Tuesday, April 10, 2012

Propaganda and vulnerable children

The 'propaganda bill' presented to the Russian Duma this week, seeking to prohibit gay 'propaganda' targeted at minors, modelled on legislation already passed in St Petersburg, reminds me of our own, now notorious 'Section 28', passed under Mrs Thatcher in the 1980s. This prohibited local authorities 'promoting homosexuality' (and what promotion meant was left suitably vague).

The only known effect of this legislation, under which, to my knowledge no one was ever prosecuted, was to ensure that young people, in many instances, had no access to information or support as they came to terms with their sexuality. Meanwhile, many schools fought shy of tackling homophobic bullying because to do so they feared would fall foul of the legislation (though, sadly, more generally, many schools are extraordinarily bad at addressing any kind of bullying). It imposed a form of self-censorship.

The already significant tendency for young gay and lesbians to suffer mental health problems caused by the pressures of growing up in a hostile or indifferent environment were exacerbated. The purported intention of 'protecting children' had exactly the reverse effect. The most vulnerable children were made yet more vulnerable.

The Russian Church with its developing Catholic sense of wanting to pronounce on every aspect of social life will (has) undoubtedly popped up to affirm its assent for this bill.

It is remarkable how quickly the Church discards the Gospel in these matters. The Gospel is proclaimed to shelter the most vulnerable, and Christ placed children at the heart of that vulnerability. What you do to each and every one of these, you do to Him. There can be no doubt in my mind that a child confused about not 'being normal' (according to the mores of this bill) is not going to be liberated from his or her vulnerability by the promotion of this bill, fashioned as it is with a disfiguring hatred of his or her difference. It will simply compound an already abiding lack of love and acceptance.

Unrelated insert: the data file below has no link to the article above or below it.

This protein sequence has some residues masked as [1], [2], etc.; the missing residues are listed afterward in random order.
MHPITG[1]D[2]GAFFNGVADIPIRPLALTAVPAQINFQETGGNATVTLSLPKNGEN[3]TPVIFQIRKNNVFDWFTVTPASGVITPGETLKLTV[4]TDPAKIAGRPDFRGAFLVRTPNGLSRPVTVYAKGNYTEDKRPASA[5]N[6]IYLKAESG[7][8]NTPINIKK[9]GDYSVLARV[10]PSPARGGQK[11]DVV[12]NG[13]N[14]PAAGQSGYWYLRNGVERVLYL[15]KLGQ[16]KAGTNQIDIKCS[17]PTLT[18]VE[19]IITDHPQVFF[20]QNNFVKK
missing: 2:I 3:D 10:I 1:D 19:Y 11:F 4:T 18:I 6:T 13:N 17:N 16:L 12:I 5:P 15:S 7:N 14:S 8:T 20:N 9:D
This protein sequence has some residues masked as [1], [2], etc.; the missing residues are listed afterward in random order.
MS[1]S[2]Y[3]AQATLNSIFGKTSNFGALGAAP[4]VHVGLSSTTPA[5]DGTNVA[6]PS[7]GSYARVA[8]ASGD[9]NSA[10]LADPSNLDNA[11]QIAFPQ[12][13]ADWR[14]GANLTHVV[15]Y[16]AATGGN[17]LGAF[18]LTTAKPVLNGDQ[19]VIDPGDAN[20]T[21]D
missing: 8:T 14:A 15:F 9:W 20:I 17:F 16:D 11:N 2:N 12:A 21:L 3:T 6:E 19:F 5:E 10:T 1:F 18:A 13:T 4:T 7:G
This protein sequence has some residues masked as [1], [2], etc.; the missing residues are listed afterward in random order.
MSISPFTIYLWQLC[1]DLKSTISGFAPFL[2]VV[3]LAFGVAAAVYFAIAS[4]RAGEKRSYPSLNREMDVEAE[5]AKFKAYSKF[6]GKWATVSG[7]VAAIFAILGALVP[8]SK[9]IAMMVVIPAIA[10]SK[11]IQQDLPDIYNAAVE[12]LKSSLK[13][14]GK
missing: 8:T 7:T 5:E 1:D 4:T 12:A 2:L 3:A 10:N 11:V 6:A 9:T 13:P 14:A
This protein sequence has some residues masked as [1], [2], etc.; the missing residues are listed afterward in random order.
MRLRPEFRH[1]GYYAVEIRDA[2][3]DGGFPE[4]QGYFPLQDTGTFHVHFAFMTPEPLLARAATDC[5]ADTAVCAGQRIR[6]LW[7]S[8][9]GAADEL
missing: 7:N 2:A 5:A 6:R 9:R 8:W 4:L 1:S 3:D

Sadly, there is no progress in morals, certainly not simply by advancing in time. Spaces of decency and the protection of rights have be created and vigilantly maintained so there is only a portion of hope in realising that Section 28 feels like an 'age ago' in the UK (and no doubt there are many who lament its passing - the Cardinal Archbishop of Scotland for one)!

But attitudes do change, and sometimes for the better.

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